The evidence concerning the possibility that the drugs would be destroyed is insufficient. There is no support for the proposition that each and every narcotics search carries a risk that evidence will be destroyed. Such a rule would totally eviscerate the Fourth Amendment, and could easily be expanded to include searches for any item that is easily disposed of. In this case, the police had no particularized basis for their belief that evidence would be destroyed; in fact, they did not even know who was in the house at the time of the search.8 Also, the evidence of the safety risk to the officers is not compelling; nevertheless, we cannot say that the district judge's findings on this point are clearly erroneous. As the safety risk provides an independent ground for the no-knock entry, we find that the warrant was not executed in violation of the Fourth Amendment.
The district court's decision was not in error, and is hereby
The affidavit was written in the present tense, suggesting that the activity was ongoing, at least at the time the information was given
The car was registered to a woman who lived at 911 Ramblebrook Road, an address that has no connection to any other information in the affidavit
The officer also informed McLhinney that Lalor was verbally abusive. This information was not contained in the affidavit
The issue in Gates was whether a search warrant based on a partially corroborated anonymous tip had been properly issued. In upholding the search, the Supreme Court abandoned the "two-pronged test" for assessing the reliability of an informant's tip (see Aguilar v. Texas, 378 U.S. 108, 114, 84 S.Ct. 1509, 1514, 12 L.Ed.2d 723 (1964) and Spinelli v. United States, 393 U.S. 410, 416, 89 S.Ct. 584, 589, 21 L.Ed.2d 637 (1969) (requiring disclosure in affidavit of circumstances indicating informant's (1) reliability or credibility and (2) basis of knowledge)), in favor of a totality of the circumstances approach. Gates, 462 U.S. at 238, 103 S.Ct. at 2332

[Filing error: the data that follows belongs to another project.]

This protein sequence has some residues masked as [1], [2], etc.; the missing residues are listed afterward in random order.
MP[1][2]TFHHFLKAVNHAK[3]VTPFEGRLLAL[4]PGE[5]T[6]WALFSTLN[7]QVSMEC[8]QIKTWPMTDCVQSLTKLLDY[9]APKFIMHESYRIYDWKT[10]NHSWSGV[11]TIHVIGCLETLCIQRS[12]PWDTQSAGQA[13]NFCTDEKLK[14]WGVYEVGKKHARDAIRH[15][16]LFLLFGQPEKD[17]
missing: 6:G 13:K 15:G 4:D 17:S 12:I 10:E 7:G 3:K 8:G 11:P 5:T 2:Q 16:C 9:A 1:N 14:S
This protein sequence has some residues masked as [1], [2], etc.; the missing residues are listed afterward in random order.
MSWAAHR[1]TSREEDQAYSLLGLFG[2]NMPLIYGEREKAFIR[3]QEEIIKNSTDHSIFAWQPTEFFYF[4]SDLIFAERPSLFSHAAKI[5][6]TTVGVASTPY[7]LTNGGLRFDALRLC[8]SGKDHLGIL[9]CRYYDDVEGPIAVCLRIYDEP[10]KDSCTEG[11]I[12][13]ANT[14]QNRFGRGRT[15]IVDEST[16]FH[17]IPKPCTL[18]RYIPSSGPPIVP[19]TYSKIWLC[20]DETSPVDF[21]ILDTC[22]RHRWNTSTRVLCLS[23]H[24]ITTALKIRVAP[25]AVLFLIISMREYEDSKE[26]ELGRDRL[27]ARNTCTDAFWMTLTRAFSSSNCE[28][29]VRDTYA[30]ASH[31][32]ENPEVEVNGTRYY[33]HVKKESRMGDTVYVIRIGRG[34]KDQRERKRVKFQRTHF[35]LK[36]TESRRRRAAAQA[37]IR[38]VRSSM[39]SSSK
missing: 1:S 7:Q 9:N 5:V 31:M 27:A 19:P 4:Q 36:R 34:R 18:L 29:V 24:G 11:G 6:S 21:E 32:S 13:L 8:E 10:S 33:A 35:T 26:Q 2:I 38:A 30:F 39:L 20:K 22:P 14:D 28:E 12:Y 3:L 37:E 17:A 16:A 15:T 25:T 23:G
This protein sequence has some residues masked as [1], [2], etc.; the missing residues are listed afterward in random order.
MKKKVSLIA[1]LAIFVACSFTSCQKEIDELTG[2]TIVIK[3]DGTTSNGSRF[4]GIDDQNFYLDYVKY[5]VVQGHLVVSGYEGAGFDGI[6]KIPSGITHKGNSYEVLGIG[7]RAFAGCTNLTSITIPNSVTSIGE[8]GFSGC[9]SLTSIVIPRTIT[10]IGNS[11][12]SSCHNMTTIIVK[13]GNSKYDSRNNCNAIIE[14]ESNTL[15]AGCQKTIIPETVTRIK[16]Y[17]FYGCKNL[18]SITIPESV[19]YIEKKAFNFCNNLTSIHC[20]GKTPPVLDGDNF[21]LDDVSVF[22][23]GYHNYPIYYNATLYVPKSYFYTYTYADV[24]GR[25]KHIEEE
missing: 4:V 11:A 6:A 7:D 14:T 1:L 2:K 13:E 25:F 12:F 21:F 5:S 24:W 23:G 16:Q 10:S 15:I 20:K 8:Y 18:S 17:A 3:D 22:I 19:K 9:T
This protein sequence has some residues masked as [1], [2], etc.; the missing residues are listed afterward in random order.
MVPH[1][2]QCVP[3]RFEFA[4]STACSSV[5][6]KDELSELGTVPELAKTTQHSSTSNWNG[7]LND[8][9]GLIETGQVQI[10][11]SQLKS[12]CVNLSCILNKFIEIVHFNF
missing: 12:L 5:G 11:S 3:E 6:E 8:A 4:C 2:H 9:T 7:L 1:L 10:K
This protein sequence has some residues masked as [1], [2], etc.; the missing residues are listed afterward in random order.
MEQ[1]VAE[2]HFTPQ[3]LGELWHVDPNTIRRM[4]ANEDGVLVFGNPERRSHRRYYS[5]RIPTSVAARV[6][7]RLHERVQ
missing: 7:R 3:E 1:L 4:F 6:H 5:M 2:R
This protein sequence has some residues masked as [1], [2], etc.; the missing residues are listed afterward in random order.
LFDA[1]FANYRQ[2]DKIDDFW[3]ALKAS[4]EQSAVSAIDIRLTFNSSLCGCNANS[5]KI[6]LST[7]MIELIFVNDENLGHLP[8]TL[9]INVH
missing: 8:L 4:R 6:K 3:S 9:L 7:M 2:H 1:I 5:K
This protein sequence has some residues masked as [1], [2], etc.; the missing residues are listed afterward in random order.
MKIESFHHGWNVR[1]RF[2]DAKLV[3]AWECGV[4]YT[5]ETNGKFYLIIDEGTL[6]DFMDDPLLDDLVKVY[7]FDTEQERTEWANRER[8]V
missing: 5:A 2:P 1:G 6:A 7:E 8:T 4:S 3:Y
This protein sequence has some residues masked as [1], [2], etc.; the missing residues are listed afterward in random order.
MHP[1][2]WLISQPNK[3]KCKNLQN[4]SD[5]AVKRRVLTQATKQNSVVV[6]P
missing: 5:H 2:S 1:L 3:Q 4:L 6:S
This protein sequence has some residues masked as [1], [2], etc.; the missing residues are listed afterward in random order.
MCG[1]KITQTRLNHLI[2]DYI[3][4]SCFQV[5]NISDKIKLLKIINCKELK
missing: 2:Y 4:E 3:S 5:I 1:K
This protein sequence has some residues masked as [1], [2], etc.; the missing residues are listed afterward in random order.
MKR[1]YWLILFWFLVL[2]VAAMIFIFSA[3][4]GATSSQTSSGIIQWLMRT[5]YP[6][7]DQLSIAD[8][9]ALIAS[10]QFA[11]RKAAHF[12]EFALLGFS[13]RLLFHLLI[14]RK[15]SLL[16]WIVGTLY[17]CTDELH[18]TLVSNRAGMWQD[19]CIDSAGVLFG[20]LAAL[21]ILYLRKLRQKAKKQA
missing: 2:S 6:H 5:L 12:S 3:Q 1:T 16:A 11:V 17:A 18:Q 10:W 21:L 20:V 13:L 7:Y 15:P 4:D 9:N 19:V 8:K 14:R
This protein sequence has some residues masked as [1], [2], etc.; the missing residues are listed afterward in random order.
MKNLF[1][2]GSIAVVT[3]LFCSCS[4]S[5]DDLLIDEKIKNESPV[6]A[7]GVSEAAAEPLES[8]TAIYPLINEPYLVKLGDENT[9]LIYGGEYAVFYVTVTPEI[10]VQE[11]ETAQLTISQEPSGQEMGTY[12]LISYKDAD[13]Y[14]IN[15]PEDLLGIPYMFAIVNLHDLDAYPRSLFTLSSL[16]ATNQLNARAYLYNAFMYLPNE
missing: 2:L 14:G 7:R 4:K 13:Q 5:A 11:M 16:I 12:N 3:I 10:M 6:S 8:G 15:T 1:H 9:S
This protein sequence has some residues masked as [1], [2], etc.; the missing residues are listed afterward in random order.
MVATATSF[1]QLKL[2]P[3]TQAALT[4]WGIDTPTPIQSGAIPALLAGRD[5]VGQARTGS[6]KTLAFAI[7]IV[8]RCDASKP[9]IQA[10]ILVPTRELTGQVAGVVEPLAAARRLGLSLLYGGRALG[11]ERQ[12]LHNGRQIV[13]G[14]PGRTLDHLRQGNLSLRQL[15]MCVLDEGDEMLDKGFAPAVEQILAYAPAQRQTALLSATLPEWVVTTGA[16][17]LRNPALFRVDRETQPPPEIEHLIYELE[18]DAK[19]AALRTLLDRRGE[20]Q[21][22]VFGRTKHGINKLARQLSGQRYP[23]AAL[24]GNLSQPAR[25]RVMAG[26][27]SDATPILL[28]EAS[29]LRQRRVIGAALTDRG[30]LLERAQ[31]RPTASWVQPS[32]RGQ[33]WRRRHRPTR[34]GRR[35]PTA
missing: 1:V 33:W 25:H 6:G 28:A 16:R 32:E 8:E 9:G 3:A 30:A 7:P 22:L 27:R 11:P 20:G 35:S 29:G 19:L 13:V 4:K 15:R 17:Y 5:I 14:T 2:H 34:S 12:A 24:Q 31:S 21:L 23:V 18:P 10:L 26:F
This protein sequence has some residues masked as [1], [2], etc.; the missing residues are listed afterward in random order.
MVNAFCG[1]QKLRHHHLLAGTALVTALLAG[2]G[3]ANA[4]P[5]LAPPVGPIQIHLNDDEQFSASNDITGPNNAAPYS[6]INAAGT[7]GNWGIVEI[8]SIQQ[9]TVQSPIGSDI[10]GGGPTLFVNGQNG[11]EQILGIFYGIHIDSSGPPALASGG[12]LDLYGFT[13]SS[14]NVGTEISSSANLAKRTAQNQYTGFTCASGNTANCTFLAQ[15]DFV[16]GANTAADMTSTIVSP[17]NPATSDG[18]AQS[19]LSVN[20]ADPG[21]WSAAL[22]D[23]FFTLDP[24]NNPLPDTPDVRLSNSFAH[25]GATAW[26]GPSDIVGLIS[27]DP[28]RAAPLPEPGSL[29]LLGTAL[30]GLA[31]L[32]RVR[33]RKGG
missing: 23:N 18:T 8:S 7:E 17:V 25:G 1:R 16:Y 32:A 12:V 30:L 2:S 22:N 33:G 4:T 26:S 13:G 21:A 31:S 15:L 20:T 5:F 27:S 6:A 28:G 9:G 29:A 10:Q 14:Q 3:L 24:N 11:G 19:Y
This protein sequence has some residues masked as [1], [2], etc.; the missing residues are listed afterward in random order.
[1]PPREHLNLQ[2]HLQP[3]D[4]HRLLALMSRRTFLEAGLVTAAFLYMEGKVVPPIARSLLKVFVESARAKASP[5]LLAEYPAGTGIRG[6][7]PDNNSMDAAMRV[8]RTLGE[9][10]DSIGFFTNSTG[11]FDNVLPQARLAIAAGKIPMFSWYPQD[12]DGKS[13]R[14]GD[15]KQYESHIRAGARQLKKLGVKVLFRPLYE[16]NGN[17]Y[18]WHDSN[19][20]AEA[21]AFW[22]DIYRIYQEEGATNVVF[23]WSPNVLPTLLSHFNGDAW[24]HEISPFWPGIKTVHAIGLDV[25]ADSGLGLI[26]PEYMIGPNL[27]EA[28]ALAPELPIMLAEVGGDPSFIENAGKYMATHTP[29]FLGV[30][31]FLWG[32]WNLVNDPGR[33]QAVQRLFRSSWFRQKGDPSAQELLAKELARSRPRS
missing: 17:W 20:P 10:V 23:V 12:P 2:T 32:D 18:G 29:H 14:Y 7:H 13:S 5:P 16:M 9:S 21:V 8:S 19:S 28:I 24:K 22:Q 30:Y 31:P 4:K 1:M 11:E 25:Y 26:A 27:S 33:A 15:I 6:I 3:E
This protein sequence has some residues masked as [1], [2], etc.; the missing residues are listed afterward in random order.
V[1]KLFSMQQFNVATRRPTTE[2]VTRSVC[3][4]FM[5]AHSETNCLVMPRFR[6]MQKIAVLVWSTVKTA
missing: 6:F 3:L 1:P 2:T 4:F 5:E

In Gates and White, the informants' tips consisted of predictions of the defendants' future behavior. The police were able to corroborate the tips by conducting surveillance and confirming that the predictions became a reality. See White, 496 U.S. at 332, 110 S.Ct. at 2417; Gates, 462 U.S. at 245, 103 S.Ct. at 2335. In this case, the tips and corroborative efforts by the police are not of the same nature as in Gates and White, but contrary to Lalor's argument, the distinction is not significant. The Supreme Court does not require any specific method of police corroboration (Miller, 925 F.2d at 699), and in adopting the "totality of the circumstances" test, the Court specifically abandoned any rigid formulations, in favor of a flexible approach. See id. In addition, the cases on which Lalor relies, all of which are from other jurisdictions, do not involve the same degree of corroboration as in this case. See United States v. Gibson, 928 F.2d 250, 253 (8th Cir.1991) (warrant affidavit insufficient when only innocent details such as defendant's residence and description were corroborated; upholding search based on good faith exception); United States v. Little, 735 F.2d 1049, 1055 (8th Cir.) (evidence suppressed when informants' tips were not corroborated), reh'g granted and opinion vacated sub nom., United States v. Sager, 743 F.2d 1261 (8th Cir.1984) (upholding search based on good faith exception); United States v. Kolodziej, 712 F.2d 975, 977-78 (5th Cir.1983) (evidence suppressed when only verification of information from two informants was that tips corroborated one another and were against penal interests). Finally, to the extent that State v. Thompson, 369 N.W.2d 363, 369-70 (N.D.1985), on which Lalor relies, seems to require verification of predictions of future behavior, we find that it is contrary to Supreme Court precedent
This court is also unable to take judicial notice of this fact since at oral argument, neither attorney knew the distance between the two locations. In addition, the only possible basis in the affidavit for speculating about the distance is that Lalor's apartment complex was called "Loch Raven"; however, the conclusion that the Loch Raven apartments are close to the particular location on Loch Raven Boulevard where the sales occurred is completely speculative
We do not find it significant for purposes of this determination that the weapon was not found on Lalor's person
As this court has already concluded, there was, in fact, no evidence to indicate that drugs would be found in the house at all